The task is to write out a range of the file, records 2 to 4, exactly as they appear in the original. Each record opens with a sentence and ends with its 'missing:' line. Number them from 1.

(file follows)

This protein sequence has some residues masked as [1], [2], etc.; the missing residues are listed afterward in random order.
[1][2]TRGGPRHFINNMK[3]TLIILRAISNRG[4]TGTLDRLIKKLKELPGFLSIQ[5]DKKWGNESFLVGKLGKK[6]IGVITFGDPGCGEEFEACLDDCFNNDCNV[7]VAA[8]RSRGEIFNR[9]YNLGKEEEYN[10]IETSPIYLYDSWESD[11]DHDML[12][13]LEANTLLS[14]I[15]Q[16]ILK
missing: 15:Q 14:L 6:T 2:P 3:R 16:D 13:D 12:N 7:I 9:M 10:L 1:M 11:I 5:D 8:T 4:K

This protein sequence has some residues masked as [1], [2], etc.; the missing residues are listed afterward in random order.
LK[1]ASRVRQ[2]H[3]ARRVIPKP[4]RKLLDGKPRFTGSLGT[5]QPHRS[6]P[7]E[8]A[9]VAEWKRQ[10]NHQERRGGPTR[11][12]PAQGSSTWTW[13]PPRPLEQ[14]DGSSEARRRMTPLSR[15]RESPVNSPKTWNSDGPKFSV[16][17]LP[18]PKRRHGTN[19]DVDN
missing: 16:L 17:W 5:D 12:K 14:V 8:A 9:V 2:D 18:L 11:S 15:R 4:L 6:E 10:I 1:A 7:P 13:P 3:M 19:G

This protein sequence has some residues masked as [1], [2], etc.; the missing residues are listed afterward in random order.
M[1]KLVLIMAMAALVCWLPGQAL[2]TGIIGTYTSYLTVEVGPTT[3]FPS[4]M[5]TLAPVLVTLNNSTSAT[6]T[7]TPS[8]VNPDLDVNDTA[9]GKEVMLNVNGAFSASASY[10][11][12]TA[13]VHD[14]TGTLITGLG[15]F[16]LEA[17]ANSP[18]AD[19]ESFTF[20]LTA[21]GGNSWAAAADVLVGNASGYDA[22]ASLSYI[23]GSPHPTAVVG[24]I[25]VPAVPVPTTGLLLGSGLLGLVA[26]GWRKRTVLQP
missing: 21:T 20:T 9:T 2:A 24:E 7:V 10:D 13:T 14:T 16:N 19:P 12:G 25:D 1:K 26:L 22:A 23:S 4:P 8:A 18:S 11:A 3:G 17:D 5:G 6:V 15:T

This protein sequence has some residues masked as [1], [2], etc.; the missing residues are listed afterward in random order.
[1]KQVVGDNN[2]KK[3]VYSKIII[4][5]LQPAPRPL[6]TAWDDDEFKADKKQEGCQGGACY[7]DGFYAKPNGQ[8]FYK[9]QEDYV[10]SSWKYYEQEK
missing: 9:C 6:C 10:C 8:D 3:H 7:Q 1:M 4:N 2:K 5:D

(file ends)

This protein sequence has some residues masked as [1], [2], etc.; the missing residues are listed afterward in random order.
LK[1]ASRVRQ[2]H[3]ARRVIPKP[4]RKLLDGKPRFTGSLGT[5]QPHRS[6]P[7]E[8]A[9]VAEWKRQ[10]NHQERRGGPTR[11][12]PAQGSSTWTW[13]PPRPLEQ[14]DGSSEARRRMTPLSR[15]RESPVNSPKTWNSDGPKFSV[16][17]LP[18]PKRRHGTN[19]DVDN
missing: 16:L 17:W 5:D 12:K 14:V 8:A 9:V 2:D 18:L 11:S 15:R 4:L 6:E 10:I 1:A 7:P 13:P 3:M 19:G

This protein sequence has some residues masked as [1], [2], etc.; the missing residues are listed afterward in random order.
M[1]KLVLIMAMAALVCWLPGQAL[2]TGIIGTYTSYLTVEVGPTT[3]FPS[4]M[5]TLAPVLVTLNNSTSAT[6]T[7]TPS[8]VNPDLDVNDTA[9]GKEVMLNVNGAFSASASY[10][11][12]TA[13]VHD[14]TGTLITGLG[15]F[16]LEA[17]ANSP[18]AD[19]ESFTF[20]LTA[21]GGNSWAAAADVLVGNASGYDA[22]ASLSYI[23]GSPHPTAVVG[24]I[25]VPAVPVPTTGLLLGSGLLGLVA[26]GWRKRTVLQP
missing: 21:T 20:T 9:T 2:A 24:E 7:V 10:D 13:T 14:T 16:N 19:P 12:G 25:D 1:K 26:L 22:A 23:S 4:P 8:A 18:S 11:A 3:G 17:D 5:G 6:V 15:T

This protein sequence has some residues masked as [1], [2], etc.; the missing residues are listed afterward in random order.
[1]KQVVGDNN[2]KK[3]VYSKIII[4][5]LQPAPRPL[6]TAWDDDEFKADKKQEGCQGGACY[7]DGFYAKPNGQ[8]FYK[9]QEDYV[10]SSWKYYEQEK
missing: 9:C 6:C 10:C 8:D 3:H 7:Q 1:M 4:N 2:K 5:D